Progressive Caucus Quietly Vets Speaker Hopefuls

Councilman Jumaane Williams, a speaker candidate and member of the Progressive Caucus.

Councilman Jumaane Williams, a speaker candidate and member of the Progressive Caucus. (Photo: Allison Joyce for Getty Images)

The City Council’s Progressive Caucus interviewed the seven candidates running for council speaker yesterday, revving up the process that will determine which pol the influential bloc unites behind.

The caucus vetted the candidates–council members Mark Weprin, Dan Garodnick, Melissa Mark-Viverito, Inez Dickens, Jumaane Williams, Annabel Palma and Jimmy Vacca–for roughly half-an-hour each in a nondescript Financial District office building, posing questions meant to flesh out how committed each one is to enacting the caucus’s left-leaning agenda.

With about 20 members expected come January, the caucus is hoping to play a crucial role in crowning the second most powerful position in the city, which will be decided by the council’s 51 incoming members come January.

But while the caucus is striving to create a more transparent government, their internal maneuverings have remained rather opaque to the public. Caucus members and candidates revealed few details after the meetings. “We’re not talking about our internal decision-making process, on or off-the-record,” Councilman Brad Lander, a co-chair of the caucus, said this morning when asked about the events.

Nevertheless, sources said speaker hopefuls faced questions about a range of topics, such as land use and budget issues, legislative rules reform and at least one query as to why a speaker hopeful had decided not to join the caucus.

The candidates themselves described a formal interview-like proceeding.

“It was like an interview,” Mr. Weprin told Politicker, speaking at a Jewish charity function Sunday evening. “I had certain things I wanted to say and they had questions they wanted to ask … I feel I made my case forcefully and passionately that I’m the best candidate for the job.”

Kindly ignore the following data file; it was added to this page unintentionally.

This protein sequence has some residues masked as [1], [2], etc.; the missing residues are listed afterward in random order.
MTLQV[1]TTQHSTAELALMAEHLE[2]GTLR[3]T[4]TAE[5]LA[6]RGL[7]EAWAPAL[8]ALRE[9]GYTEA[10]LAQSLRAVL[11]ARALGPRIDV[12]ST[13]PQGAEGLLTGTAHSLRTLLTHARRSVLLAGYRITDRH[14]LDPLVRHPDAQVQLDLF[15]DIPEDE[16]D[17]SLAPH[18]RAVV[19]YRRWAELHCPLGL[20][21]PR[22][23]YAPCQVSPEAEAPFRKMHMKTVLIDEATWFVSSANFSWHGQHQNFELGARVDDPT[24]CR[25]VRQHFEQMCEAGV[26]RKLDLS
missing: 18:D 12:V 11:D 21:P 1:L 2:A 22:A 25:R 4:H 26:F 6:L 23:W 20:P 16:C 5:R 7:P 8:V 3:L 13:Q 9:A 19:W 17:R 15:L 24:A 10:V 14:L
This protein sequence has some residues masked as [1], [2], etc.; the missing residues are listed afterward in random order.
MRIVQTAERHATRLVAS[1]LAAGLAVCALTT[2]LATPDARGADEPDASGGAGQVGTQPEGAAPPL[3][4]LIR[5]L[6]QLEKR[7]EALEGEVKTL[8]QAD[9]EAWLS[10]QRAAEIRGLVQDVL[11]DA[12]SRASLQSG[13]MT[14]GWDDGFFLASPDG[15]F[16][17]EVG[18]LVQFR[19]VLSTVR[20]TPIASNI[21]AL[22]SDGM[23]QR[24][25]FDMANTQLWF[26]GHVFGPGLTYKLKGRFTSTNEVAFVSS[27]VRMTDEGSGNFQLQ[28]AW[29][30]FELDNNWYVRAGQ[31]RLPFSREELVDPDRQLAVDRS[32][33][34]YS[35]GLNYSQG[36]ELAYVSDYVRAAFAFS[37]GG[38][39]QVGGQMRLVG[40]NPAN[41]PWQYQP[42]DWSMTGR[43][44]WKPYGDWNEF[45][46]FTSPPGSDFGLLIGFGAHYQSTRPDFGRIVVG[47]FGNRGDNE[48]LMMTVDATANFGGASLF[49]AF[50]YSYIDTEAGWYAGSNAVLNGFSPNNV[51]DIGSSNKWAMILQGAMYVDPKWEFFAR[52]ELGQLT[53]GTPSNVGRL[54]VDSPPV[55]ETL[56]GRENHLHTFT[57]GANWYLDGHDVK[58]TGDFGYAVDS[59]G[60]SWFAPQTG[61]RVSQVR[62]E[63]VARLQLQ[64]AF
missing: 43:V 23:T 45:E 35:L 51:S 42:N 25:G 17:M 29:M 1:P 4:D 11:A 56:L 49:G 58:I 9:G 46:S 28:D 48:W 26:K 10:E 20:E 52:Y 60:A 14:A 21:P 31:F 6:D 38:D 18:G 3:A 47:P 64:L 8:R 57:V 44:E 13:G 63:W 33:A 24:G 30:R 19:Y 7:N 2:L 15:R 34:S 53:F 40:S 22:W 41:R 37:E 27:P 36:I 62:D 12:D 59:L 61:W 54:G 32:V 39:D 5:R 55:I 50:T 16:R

Still, he declined to speak further on the topic: “I don’t want to be a tattle-tale and say anything else. I know you know that it happened. So it happened.”

Ms. Dickens echoed much of Mr. Weprin’s recollection while leaving the Maiden Lane building after her interview.

“They have questions and you answer the questions to the best of your ability. You already know, all of us know going in, what most of the questions are going to be, if not 100 percent of them,” she said. “You were given time limits to answer and that was understood. When you finish answering the questions that were already posed to you, there was not a lot of time to do a lot of expounding, even if you wanted to expound on the questions.”

Ms. Dickens did not reveal specific questions she answered, but said several were related to the caucus’s quest to reform the rules of the council, including checking the power of the speaker.

After his own interview, Mr. Williams, a member of the caucus, said he couldn’t provide many particulars but spoke positively about the experience. (Like fellow caucus member Ms. Mark-Viverito, Mr. Williams did not join his colleagues in grilling his rivals throughout the day.)

“It’s always productive. You’re speaking directly to members, it can’t be anything but productive,” he said, smiling. “I think it’s good because you get to spend some one-on-one time, which you may not be able to do on the panel. I actually think the more you can meet with individual members, the better.”

Additional reporting by Colin Campbell.

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